To help facilitate liquidity in the fund, at least half the assets are invested in companies with a market cap of US$10 billion to US$20 billion.

A single company will typically make up no more than 5% or 6% of assets and no less than 2%. Fingold doesn’t set target prices at which to sell a stock.

“It’s hard to find great companies and we don’t sell something just because the price is going up,” he says. “We will keep owning it if the outlook continues to be positive, although we may trim partially and add back later.”

One stock the fund has owned for many years is McDonald’s Corp. (MCD). Among other things, Fingold likes the company’s ownership control over the real estate where its businesses are located, an attribute that appeals to him in other in other holdings such as Costco Wholesale Corp. (COST). He foresees growth for McDonald’s as it moves from a daytime business to a 24-hours, creating a “huge increase in sales with only a marginal increase in variable costs and no increase in fixed costs.”

McDonald’s is ahead of its competitors in client engagement and use of technology, adapting to smart phone communications and taking advantage of opportunities to up-sell and personalize orders, he says.  It’s also good at customizing products for different regional preferences, eliminating pork in Muslim countries, for example.

Another promising top holding is animal health care company Zoetis Inc. (ZTS), the world’s largest producer of medicine and vaccines for pets and livestock.   While human health care is a political issue, legislators don’t care about keeping the lid on the cost of cat skincare cream, Fingold says.  Furthermore, companion animals are a growing trend, he says, and some drugs and products helpful to humans are being adapted to animals.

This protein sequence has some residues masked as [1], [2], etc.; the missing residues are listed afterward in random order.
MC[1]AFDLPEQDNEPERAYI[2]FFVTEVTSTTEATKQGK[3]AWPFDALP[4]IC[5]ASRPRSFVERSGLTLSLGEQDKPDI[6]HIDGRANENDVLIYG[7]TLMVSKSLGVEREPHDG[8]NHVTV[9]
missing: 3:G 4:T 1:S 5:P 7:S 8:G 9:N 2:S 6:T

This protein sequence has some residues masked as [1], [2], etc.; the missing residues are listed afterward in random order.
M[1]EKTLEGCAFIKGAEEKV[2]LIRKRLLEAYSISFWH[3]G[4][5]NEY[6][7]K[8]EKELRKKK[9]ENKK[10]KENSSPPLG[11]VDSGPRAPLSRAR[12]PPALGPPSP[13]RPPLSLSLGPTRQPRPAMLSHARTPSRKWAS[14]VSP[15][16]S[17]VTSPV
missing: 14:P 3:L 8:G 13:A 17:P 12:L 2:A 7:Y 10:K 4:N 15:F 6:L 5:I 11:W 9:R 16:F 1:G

Recently, he’s added Northrup Grumman Corp. (NOC)back into the fund after owning it between 2015 and 2018. The American-based global aerospace and defense technology company is benefitting from growing defense spending, based partly on the U.S. desire to contain China, Fingold says. It is one of the world’s largest weapon manufacturers, specializing in aircraft, spacecraft, laser-systems and micro-electronics. It is developing the B-21 Raider, a long-range stealth strategic bomber that is a successor to the B-52 and B-2 Spirit bombers and will be capable of delivering conventional and thermonuclear weapons.

A recent sell has been Keysight Technologies Inc. (KEYS), a leading maker of electronic test equipment and software. It does a significant amount of business with the U.S. defense department. The company was added to the Standard & Poor’s 500 Index in late 2018, triggering an increase in analyst coverage and investor interest, and Fingold decided recently to sell and take profits.

Securities Mentioned in Article

Security NamePriceChange (%)Morningstar Rating
Costco Wholesale Corp297.34 USD0.00
Dynamic Global Dividend24.11 CAD0.59
Keysight Technologies Inc107.30 USD0.00
McDonald's Corp196.31 USD0.00
Northrop Grumman Corp345.90 USD0.00
Zoetis Inc Class A124.33 USD0.00

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Jade Hemeon